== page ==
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What impact will Brexit have on house prices?

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As Brexit is looming ever nearer, one important question that affects nearly all parts of British society is gaining importance, namely: How will Brexit impact the UK housing market?

To answer this question, we begin with a thorough look at the market as it stands in the present moment, then factor in the multidirectional effects Brexit will have on the financial environment of the UK, and finally consider the different segments of the housing market (i.e., buy-to-let, buy-to-own, and so on). So without further ado, here is a quick yet comprehensive overview of the factors that play a role in British property valuation, pre- and post-Brexit.

The British Housing Market Today: Stability in Stagnation


It has been well-documented that the housing market in the UK has been relatively weak in the past few years, with pockets of slightly better performance centred in and around big cities such as London. However, even the nation's capital is feeling a drop in demand and has seen asking prices reach lower levels than previously expected. In addition, throughout the country the number of new home builds have slowed, but even the scarcity of new buildings has not managed to drive prices up. Therefore, the British housing market is currently stable and somewhat stagnant. When Brexit comes, depending on the deal the British government will negotiate with its European partners, the effects can come via several routes, most important of which are immigration and foreign investment. We consider each of them below.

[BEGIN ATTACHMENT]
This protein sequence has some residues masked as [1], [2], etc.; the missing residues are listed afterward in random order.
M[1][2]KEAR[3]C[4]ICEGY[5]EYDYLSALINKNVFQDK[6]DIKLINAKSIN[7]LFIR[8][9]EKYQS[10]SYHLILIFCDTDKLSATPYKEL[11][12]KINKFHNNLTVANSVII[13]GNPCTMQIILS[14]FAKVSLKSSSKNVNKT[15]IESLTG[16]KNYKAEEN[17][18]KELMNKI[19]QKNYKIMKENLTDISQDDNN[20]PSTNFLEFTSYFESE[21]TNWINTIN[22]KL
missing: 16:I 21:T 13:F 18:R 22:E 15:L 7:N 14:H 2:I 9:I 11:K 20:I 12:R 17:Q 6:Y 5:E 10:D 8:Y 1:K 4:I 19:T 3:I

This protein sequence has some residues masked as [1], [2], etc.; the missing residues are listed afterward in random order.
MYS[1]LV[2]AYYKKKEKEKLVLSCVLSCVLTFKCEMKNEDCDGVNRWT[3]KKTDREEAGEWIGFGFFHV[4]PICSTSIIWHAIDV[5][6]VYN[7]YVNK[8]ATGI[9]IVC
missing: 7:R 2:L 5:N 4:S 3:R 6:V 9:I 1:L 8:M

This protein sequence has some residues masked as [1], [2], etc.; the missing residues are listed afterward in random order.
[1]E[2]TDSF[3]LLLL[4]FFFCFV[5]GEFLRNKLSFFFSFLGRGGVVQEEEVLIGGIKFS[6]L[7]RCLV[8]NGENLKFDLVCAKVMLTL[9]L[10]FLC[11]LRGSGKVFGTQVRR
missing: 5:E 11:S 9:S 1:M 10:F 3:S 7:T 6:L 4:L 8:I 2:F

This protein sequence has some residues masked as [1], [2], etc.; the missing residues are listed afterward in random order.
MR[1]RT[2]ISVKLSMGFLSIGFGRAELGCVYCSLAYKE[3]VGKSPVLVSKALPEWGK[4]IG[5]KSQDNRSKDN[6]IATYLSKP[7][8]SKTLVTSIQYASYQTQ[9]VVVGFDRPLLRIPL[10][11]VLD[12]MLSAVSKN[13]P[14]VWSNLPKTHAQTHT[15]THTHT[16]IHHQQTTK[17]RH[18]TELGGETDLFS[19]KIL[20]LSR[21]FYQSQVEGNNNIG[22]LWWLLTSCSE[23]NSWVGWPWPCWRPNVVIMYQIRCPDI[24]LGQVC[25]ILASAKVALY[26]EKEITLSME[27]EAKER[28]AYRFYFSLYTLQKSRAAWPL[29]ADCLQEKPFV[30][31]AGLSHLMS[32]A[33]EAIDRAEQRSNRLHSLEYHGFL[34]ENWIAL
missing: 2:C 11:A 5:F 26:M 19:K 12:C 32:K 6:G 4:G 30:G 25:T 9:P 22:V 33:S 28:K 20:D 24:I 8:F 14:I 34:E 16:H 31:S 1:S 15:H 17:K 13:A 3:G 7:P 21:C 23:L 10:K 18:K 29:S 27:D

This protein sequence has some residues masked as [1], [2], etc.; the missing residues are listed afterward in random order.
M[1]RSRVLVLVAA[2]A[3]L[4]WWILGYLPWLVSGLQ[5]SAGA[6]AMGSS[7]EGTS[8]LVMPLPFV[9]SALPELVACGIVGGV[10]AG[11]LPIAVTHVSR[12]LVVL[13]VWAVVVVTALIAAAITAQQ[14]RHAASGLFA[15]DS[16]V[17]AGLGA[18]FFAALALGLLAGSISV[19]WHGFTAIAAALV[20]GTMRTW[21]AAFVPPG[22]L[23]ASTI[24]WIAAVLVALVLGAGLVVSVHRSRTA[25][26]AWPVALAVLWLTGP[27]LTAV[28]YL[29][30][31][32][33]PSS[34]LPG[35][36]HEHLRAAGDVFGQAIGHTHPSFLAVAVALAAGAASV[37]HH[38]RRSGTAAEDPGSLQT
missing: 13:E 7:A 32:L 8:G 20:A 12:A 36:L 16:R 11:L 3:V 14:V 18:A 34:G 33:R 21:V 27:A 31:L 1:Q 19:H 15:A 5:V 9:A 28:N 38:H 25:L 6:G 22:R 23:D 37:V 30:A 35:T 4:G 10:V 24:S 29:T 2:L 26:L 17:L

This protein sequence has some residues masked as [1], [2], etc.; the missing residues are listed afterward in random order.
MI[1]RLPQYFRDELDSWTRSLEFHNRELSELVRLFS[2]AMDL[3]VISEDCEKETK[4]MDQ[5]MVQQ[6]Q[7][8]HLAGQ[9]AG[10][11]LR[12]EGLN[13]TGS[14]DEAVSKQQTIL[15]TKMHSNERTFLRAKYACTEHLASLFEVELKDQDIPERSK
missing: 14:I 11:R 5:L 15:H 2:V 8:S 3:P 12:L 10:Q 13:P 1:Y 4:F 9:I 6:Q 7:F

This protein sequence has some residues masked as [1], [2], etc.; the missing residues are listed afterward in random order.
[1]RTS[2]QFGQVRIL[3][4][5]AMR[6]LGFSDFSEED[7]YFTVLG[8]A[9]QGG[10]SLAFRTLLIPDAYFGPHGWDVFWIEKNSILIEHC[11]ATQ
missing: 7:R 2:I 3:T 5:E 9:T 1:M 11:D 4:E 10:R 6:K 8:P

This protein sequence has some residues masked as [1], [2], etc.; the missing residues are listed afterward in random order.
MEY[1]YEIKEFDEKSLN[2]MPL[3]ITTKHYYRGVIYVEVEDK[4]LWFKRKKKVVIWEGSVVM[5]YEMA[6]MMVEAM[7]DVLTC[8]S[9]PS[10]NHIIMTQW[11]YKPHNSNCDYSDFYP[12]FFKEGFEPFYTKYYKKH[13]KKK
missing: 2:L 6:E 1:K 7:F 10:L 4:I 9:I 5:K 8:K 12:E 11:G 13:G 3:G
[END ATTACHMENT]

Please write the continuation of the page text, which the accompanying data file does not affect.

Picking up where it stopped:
Immigration and the Housing Market


Any Brexit deal that limits natural persons' freedom of movement between Britain and the EU will have a direct effect on our housing market. Estimates of many European nationals leaving their UK jobs and homes post-Brexit are difficult to narrow down, but any such exodus is bound to drive property prices down due to decreased demand. This would have much more profound effects in larger cities that are more international, such as London and Edinburgh.

Some experts have hypothesised the opposite effect, i.e., an immigration boom directly before Brexit and its inevitable restrictions take hold, which would then drive housing prices up. However, this scenario is highly unlikely given the political situation's high volatility that does much more to push potential immigrants away than lure them in. Hence, immigration effects are likely to keep prices stable or lower them, though only slightly.

Foreign Investment in the UK Property Market Remains Stable


Apart from the free movement of people, Brexit will almost certainly affect the influx of foreign capital, which is another factor in property price formation.

For example, one area where foreign investment will likely shrink is in lower-end, older homes. Once the go-to market for first-time home buyers and first-time property investors, bottom-of-the-bill old housing will likely shrink further and further into neglect, at least as far as international markets are concerned. This may present a lucrative investment opportunity for some, but the overall trend is towards the much more coveted new housing, especially when foreign investors are involved.

In terms of higher end properties, early indications are for a continuation of foreign investment, as Britain is – for the moment at least - still seen as a relatively safe haven for big budget property purchases. This may, however, change after Brexit.

How Brexit Mixes in with Other Housing Market Factors


In the end, Brexit is only one of many price-forming factors on the UK housing market. Supply and demand, interest rates, the flow of capital, international investment… the number of variables at play are mindboggling.

However, one thing is for sure; we are entering a period of unprecedented uncertainty, and no-one truly knows what will happen to the UK housing market come Brexit. So keep an eye on house price trackers, renew your subscription to the FT, and make sure you’re prepared to act quickly.